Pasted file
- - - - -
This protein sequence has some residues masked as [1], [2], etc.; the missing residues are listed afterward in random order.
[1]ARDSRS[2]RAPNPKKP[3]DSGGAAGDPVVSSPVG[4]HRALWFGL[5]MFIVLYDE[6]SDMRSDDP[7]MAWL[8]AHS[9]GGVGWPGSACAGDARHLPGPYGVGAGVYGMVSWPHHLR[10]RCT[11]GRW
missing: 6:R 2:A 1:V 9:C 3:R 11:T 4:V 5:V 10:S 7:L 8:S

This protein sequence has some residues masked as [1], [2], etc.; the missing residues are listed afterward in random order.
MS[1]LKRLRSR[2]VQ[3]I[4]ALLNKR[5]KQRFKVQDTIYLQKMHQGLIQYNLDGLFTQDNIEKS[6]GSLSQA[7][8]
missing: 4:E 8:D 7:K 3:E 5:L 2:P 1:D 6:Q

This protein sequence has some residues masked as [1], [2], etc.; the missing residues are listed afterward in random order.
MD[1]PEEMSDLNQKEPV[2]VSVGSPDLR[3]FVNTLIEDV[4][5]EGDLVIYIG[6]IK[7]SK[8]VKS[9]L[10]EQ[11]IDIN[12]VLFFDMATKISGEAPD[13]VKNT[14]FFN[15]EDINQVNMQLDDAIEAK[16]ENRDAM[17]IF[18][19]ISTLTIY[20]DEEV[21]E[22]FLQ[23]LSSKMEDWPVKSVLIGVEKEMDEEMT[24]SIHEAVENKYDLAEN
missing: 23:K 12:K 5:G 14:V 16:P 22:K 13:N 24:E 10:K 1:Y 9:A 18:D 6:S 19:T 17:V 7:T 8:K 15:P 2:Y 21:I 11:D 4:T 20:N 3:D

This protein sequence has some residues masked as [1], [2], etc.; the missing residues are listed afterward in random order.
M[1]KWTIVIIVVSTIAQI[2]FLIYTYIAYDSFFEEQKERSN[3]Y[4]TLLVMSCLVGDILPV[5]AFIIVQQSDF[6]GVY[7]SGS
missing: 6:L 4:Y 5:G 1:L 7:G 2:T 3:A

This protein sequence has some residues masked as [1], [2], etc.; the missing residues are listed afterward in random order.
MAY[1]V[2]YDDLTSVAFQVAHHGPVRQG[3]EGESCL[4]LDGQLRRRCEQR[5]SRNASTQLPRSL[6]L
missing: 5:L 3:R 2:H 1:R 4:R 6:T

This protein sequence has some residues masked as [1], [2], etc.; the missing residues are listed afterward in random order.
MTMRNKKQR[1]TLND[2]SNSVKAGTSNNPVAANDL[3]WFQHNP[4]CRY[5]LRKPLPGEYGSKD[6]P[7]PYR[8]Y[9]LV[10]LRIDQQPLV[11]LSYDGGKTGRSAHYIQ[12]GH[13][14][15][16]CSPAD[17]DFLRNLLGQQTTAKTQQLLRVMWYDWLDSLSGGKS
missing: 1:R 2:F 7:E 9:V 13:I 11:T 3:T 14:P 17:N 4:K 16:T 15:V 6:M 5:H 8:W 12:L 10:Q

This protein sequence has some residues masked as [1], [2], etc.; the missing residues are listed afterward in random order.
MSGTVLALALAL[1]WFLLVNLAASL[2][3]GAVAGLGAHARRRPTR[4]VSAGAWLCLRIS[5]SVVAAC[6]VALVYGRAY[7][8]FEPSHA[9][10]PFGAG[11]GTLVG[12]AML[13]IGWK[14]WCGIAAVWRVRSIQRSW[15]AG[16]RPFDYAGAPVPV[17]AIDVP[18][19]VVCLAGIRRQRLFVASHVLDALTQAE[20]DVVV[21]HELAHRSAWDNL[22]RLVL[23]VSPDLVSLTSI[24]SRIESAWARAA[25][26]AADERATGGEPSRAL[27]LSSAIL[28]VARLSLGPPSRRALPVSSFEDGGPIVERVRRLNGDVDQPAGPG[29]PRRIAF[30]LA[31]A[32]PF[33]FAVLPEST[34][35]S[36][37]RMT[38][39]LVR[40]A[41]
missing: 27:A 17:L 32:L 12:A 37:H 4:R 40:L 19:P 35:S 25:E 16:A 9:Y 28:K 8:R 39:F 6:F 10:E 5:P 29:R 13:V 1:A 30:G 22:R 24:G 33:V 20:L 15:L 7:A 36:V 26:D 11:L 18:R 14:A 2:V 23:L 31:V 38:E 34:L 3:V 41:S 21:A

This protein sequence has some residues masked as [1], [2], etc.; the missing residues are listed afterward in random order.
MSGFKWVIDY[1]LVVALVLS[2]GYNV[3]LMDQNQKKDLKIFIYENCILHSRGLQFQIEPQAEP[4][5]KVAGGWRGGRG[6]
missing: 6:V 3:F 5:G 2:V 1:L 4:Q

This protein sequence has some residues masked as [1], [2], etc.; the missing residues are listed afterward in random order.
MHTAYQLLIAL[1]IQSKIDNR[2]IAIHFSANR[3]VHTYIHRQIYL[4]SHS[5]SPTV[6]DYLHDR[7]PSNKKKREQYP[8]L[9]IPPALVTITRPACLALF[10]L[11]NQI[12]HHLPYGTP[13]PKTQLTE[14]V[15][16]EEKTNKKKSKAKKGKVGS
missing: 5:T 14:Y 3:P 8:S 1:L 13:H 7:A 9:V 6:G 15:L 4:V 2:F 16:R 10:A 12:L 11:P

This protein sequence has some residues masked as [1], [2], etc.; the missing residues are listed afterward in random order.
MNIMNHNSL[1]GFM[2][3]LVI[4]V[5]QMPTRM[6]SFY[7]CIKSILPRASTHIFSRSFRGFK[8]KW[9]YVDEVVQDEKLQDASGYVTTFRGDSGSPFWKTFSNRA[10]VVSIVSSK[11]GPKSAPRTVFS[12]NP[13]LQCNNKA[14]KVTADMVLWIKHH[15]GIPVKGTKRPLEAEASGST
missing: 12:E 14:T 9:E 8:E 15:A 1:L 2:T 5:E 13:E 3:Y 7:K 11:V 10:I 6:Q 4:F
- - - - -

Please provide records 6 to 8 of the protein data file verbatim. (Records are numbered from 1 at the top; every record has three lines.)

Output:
This protein sequence has some residues masked as [1], [2], etc.; the missing residues are listed afterward in random order.
MTMRNKKQR[1]TLND[2]SNSVKAGTSNNPVAANDL[3]WFQHNP[4]CRY[5]LRKPLPGEYGSKD[6]P[7]PYR[8]Y[9]LV[10]LRIDQQPLV[11]LSYDGGKTGRSAHYIQ[12]GH[13][14][15][16]CSPAD[17]DFLRNLLGQQTTAKTQQLLRVMWYDWLDSLSGGKS
missing: 1:R 2:F 7:E 9:V 13:I 11:T 3:T 14:P 17:N 4:K 16:T 15:V 6:M 5:H 8:W 12:L 10:Q

This protein sequence has some residues masked as [1], [2], etc.; the missing residues are listed afterward in random order.
MSGTVLALALAL[1]WFLLVNLAASL[2][3]GAVAGLGAHARRRPTR[4]VSAGAWLCLRIS[5]SVVAAC[6]VALVYGRAY[7][8]FEPSHA[9][10]PFGAG[11]GTLVG[12]AML[13]IGWK[14]WCGIAAVWRVRSIQRSW[15]AG[16]RPFDYAGAPVPV[17]AIDVP[18][19]VVCLAGIRRQRLFVASHVLDALTQAE[20]DVVV[21]HELAHRSAWDNL[22]RLVL[23]VSPDLVSLTSI[24]SRIESAWARAA[25][26]AADERATGGEPSRAL[27]LSSAIL[28]VARLSLGPPSRRALPVSSFEDGGPIVERVRRLNGDVDQPAGPG[29]PRRIAF[30]LA[31]A[32]PF[33]FAVLPEST[34][35]S[36][37]RMT[38][39]LVR[40]A[41]
missing: 27:A 17:L 32:L 12:A 37:H 4:R 40:L 19:P 35:S 25:E 16:A 9:Y 28:K 8:R 39:F 6:F 10:E 5:P 29:R 13:V 1:A 30:G 22:R 24:G 33:V 20:L 15:L 7:A 36:V 26:D 11:L 18:R 14:A 2:V 23:L 31:V 38:E 34:L 3:V 41:S 21:A

This protein sequence has some residues masked as [1], [2], etc.; the missing residues are listed afterward in random order.
MSGFKWVIDY[1]LVVALVLS[2]GYNV[3]LMDQNQKKDLKIFIYENCILHSRGLQFQIEPQAEP[4][5]KVAGGWRGGRG[6]
missing: 6:V 3:F 5:G 2:V 1:L 4:Q